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Quantification of transmural perfusion gradients by high-resolution MR versus fractional flow reserve for the assessment of coronary artery stenosis
© Chiribiri et al; licensee BioMed Central Ltd. 2012
Published: 1 February 2012
The subendocardial layer of the myocardium is more sensitive to ischaemia than the subepicaridal layer due to interactions between myocardial contraction and blood supply. The transmural perfusion gradients observed in coronary heart disease (CAD) can be visualised with high spatial resolution myocardial perfusion CMR. These gradients are characterised by the extent and intensity of the endo- to epicardial redistribution and by its temporal persistence. The gradientogram method (Hautvast et al. MRM 2011) has been developed to assess and quantify these characteristics of transmural perfusion gradients. The aim of this study was to assess the diagnostic accuracy of the method versus fractional flow reserve (FFR) in patients with suspected CAD.
28 patients (20 male, 58±10 years) with known or suspected CAD underwent high-resolution (1.2 x 1.2 mm in plane) adenosine stress perfusion CMR at 3.0T. FFR was measured in all vessels with >50% severity stenosis. FFR<0.80 was considered hemodynamically significant. Transmural perfusion gradients were measured by the gradientogram plot and initially analysed based on different thresholds of transmural perfusion redistribution. In addition, the following parameters were assessed (units of measurement): radial extent (degrees), peak value (% of maximum transmural gradient), area (degrees*seconds), temporal persistence (seconds) and strength of the gradient (% of transmural gradient * seconds-1).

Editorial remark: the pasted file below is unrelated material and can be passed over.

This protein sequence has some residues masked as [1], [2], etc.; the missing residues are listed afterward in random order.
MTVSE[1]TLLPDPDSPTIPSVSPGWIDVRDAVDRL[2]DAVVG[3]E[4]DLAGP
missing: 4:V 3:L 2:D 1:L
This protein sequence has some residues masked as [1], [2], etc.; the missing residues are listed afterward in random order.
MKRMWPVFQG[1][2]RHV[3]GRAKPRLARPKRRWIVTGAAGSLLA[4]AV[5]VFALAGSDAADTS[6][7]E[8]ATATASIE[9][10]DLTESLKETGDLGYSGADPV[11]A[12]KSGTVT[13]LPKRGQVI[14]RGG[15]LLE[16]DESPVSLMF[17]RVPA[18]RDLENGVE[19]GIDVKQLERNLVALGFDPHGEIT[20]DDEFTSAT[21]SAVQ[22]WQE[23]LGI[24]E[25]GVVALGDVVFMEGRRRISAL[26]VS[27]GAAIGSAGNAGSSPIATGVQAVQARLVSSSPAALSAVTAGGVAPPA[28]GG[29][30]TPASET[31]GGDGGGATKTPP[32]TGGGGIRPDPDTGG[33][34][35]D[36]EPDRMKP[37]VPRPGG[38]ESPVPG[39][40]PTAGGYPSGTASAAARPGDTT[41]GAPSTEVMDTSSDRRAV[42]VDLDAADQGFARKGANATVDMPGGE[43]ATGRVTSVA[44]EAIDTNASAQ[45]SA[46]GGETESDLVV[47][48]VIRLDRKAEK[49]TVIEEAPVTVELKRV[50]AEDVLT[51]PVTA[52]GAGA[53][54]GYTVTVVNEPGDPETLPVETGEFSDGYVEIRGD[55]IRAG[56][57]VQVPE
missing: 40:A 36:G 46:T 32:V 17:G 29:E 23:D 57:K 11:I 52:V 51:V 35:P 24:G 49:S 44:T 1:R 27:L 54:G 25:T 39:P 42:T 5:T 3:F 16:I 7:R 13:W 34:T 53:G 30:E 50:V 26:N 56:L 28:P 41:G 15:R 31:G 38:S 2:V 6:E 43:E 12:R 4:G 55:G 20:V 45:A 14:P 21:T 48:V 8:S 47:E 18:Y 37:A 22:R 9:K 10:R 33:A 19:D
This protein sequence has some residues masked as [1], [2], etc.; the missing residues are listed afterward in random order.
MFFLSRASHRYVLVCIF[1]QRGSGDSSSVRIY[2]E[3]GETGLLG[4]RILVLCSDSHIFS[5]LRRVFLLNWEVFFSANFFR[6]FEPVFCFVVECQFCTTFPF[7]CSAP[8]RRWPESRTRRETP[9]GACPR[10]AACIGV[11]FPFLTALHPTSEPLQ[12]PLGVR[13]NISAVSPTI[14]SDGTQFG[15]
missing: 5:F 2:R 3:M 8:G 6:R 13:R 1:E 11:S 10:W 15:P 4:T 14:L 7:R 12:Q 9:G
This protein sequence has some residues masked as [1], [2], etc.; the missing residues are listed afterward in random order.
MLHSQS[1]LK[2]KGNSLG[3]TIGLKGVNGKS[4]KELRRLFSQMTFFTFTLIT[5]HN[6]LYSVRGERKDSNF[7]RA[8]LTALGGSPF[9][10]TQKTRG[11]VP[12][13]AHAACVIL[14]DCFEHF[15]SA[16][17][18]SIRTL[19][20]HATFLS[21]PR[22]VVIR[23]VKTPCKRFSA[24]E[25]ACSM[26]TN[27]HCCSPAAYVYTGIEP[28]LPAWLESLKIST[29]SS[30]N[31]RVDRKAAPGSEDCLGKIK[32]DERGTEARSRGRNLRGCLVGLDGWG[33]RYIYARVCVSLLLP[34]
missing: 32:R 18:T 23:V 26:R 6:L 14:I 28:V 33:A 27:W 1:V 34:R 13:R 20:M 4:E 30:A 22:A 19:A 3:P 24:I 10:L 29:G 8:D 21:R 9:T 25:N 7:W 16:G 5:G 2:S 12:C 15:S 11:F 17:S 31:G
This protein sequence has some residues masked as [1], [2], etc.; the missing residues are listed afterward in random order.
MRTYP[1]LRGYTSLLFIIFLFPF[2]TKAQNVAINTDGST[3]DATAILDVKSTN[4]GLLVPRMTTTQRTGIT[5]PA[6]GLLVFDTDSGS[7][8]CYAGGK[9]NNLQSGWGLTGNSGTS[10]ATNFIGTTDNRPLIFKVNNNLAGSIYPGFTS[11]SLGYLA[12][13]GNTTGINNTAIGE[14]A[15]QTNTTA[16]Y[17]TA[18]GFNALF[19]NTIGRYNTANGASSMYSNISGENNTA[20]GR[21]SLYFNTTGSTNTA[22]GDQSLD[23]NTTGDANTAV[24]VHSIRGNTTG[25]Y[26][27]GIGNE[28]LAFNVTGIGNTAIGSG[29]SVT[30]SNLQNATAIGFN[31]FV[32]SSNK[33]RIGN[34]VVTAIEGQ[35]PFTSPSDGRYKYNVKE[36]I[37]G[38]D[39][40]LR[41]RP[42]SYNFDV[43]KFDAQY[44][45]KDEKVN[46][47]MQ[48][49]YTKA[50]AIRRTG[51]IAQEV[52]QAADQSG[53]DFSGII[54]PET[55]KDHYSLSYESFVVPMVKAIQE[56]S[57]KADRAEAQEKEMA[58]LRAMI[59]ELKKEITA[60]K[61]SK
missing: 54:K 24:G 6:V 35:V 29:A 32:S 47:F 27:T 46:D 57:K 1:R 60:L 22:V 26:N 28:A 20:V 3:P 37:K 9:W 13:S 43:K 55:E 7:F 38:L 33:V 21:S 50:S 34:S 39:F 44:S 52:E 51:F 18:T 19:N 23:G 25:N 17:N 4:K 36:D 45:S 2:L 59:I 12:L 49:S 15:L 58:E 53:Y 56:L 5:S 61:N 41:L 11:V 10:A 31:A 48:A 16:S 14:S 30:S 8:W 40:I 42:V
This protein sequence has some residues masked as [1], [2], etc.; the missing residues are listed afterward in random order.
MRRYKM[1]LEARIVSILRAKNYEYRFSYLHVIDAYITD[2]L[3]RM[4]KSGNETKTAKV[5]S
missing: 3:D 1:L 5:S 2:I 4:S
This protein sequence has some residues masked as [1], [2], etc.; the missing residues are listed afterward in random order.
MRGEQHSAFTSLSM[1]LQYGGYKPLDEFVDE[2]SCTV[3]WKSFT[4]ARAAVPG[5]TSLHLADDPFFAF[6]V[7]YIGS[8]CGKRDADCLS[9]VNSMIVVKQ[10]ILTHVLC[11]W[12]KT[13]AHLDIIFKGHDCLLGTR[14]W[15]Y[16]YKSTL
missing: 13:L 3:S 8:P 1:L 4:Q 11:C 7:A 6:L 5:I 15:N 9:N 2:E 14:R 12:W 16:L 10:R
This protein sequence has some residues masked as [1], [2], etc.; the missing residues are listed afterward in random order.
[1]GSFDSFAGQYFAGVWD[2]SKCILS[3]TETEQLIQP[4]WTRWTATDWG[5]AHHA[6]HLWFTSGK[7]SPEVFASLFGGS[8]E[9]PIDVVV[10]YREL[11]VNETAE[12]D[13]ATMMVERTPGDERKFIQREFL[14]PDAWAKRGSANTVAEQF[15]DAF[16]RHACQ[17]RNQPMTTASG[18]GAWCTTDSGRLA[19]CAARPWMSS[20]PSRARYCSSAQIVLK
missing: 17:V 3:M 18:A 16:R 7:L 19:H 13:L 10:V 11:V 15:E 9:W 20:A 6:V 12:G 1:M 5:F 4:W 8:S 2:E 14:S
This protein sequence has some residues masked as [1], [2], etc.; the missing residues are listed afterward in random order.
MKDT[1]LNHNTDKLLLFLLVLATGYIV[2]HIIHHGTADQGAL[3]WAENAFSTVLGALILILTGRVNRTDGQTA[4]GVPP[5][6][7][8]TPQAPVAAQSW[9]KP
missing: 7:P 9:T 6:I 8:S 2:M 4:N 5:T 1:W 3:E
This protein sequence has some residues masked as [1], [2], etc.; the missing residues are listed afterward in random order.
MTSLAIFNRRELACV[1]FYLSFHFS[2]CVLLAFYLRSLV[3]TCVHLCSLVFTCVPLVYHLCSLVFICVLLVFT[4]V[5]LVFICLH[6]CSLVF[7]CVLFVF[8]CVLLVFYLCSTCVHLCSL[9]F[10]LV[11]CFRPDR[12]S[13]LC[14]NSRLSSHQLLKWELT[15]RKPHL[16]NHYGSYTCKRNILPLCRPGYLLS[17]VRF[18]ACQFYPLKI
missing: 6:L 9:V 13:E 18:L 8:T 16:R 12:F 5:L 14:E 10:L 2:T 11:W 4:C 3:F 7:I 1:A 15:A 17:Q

Diagnostic accuracy of gradientogram analysis (AUC on ROC analysis) by simple thresholding and by adding to the analysis several quantitative parameters related to the transmural perfusion gradients
Gradient threshold 5%
Gradient threshold 10%
Gradient threshold 15%
Gradient threshold 20%
Gradient yes/no (without considering any quantitative measurements)
Average gradient extent
Average gradient peak
Average gradient area
Average gradient amplitude
Average gradient persistence
Average gradient strength
Quantification of transmural perfusion gradients based on derived measurements from the gradientogram plot allows an accurate diagnosis of hemodynamically significant CAD as compared to FFR. Additional derived measures increase the diagnostic yield over simple thresholding, in particular the temporal persistence of a perfusion gradient or a combination of the radial extent and temporal persistence (area of the gradient).
This article is published under license to BioMed Central Ltd. This is an open access article distributed under the terms of the Creative Commons Attribution License (http://creativecommons.org/licenses/by/2.0), which permits unrestricted use, distribution, and reproduction in any medium, provided the original work is properly cited.